Comprehensive Blueprint for Primary Care Workforce Would Establish Patient-Centered, Efficient Health System

FOR IMMEDIATE RELEASE   
Wednesday, January 22, 2014

Contact:
Leslie Champlin
Senior Public Relations Strategist
American Academy of Family Physicians
(800) 274-2237 Ext. 5224
lchampli@aafp.org

LEAWOOD, Kan. — All U.S. allopathic family medicine education organizations have unanimously released a comprehensive plan which, fully implemented, would build and continue to reinforce a primary care physician workforce that focuses on patients’ needs, provides coordinated and cost-efficient health care, and improves access to care.

Dubbed “The Four Pillars for Primary Care Physician Workforce Reform: A Blueprint for Future Activity(www.annfammed.org),” the plan brings together all the elements needed to increase the number of medical students choosing primary care and to sustain their practices as patient-centered medical homes. It was published in the January/February Annals of Family Medicine(www.annfammed.org) by the Council of Academic Family Medicine — comprising the Association of Departments of Family Medicine, the Association of Family Medicine Residency Directors, the Society of Teachers of Family Medicine and the North American Primary Care Research Group — with support from the American Academy of Family Physicians, and the American Board of Family Medicine.

The four pillars(1 page page PDF) are:

• Pipeline — identify, recruit and sustain students who are most likely to seek careers as primary care physicians, including early education with strong science and math coursework, counselors who can identify and encourage young people to consider primary care careers, and proactive efforts by medical school admissions committees to identify and advocate for applicants most likely to become primary care physicians.
• Process of medical education — develop curriculum and educational opportunities wherein students can have positive primary care clinical experiences, support federal funding of Title VII primary care professions grants, and establish strong departments of family medicine and family medicine interest groups on medical school campuses.
• Practice transformation — continue growth in transforming practices into patient-centered medical homes that enable all health professionals to work together in teams to provide high-quality and efficient health care.
• Payment reform — reduce the payment disparity between primary and subspecialist practice by valuing the comprehensive, complex diagnoses, treatments and other services provided by primary care physicians, support community-based graduate medical education training and reduction of medical student debt.

“This document describes the important roles that high school and college education, medical education, the physician community and the public and private payment sectors play in producing the physician workforce that the United States needs,” said Reid Blackwelder, MD, president of the AAFP. “A patient-centered, efficient health care system is not the responsibility of just one group of people or sector of the economy. Access to high-quality health care affects everyone, and all of us are part of the solution.”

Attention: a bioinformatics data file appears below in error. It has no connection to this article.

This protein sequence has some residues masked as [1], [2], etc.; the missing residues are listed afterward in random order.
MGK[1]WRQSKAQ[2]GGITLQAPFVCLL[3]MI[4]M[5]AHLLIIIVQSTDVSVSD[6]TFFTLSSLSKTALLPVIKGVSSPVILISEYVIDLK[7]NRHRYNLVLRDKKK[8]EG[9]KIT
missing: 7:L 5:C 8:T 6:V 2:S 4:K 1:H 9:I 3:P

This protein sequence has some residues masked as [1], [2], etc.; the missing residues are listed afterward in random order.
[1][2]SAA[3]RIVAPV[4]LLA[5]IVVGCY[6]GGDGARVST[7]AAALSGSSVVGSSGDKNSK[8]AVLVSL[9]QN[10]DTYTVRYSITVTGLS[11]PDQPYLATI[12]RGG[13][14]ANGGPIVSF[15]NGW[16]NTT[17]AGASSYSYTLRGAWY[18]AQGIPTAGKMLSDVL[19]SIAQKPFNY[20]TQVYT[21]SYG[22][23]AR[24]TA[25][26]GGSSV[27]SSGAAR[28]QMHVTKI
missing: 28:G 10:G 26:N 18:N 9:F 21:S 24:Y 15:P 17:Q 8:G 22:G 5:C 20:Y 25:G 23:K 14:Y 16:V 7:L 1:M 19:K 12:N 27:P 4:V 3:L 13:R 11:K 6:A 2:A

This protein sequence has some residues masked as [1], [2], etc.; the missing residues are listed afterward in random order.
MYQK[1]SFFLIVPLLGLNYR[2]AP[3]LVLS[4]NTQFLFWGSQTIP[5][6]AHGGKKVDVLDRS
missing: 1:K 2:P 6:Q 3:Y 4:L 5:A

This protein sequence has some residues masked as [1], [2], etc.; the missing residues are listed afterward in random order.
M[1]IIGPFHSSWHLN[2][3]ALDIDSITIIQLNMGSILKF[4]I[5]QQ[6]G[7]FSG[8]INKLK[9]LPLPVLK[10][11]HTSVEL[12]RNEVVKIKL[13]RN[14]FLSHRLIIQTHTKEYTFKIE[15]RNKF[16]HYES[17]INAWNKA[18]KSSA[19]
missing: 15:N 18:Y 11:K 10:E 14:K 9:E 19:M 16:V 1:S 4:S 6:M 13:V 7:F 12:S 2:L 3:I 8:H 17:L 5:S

The Four Pillars are based on multiple research studies that demonstrate the link between interest in family medicine and Title VII funding for primary care education, a strong family medicine presence on medical school campuses, and the comparative financial value between primary care physicians’ expertise and subspecialists’ procedures.

Building the primary care physician workforce is a complex and long-term proposition, according to Perry Pugno, MD, vice president for medical education at the AAFP. “This document is a way to succinctly communicate how this nation can address its need for a strong primary care workforce,” he said. “The current framework for our physician workforce is unsustainable. It’s characterized by excess cost, lack of coordination and maldistribution of resources, including doctors.”

Making the change will require an investment, but the return ultimately can save the nation, communities and individual patients billions of dollars.

“Multiple studies show that primary medical care is the foundation of health systems that meet patients’ needs and that avoid duplication or fragmentation of care,” said Blackwelder. “If we as a nation are to meet the triple aim of better care, better health and lower costs, we must have a strong primary care foundation. This document defines the path for building up that foundation.”

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Founded in 1947, the AAFP represents 115,900 physicians and medical students nationwide. It is the only medical society devoted solely to primary care.

Approximately one in four of all office visits are made to family physicians. That is nearly 214 million office visits each year — nearly 74 million more than the next largest medical specialty. Today, family physicians provide more care for America’s underserved and rural populations than any other medical specialty. Family medicine’s cornerstone is an ongoing, personal patient-physician relationship focused on integrated care.


To learn more about the specialty of family medicine, the AAFP's positions on issues and clinical care, and for downloadable multi-media highlighting family medicine, visit www.aafp.org/media. For information about health care, health conditions and wellness, please visit the AAFP’s award-winning consumer website, www.FamilyDoctor.org(www.familydoctor.org).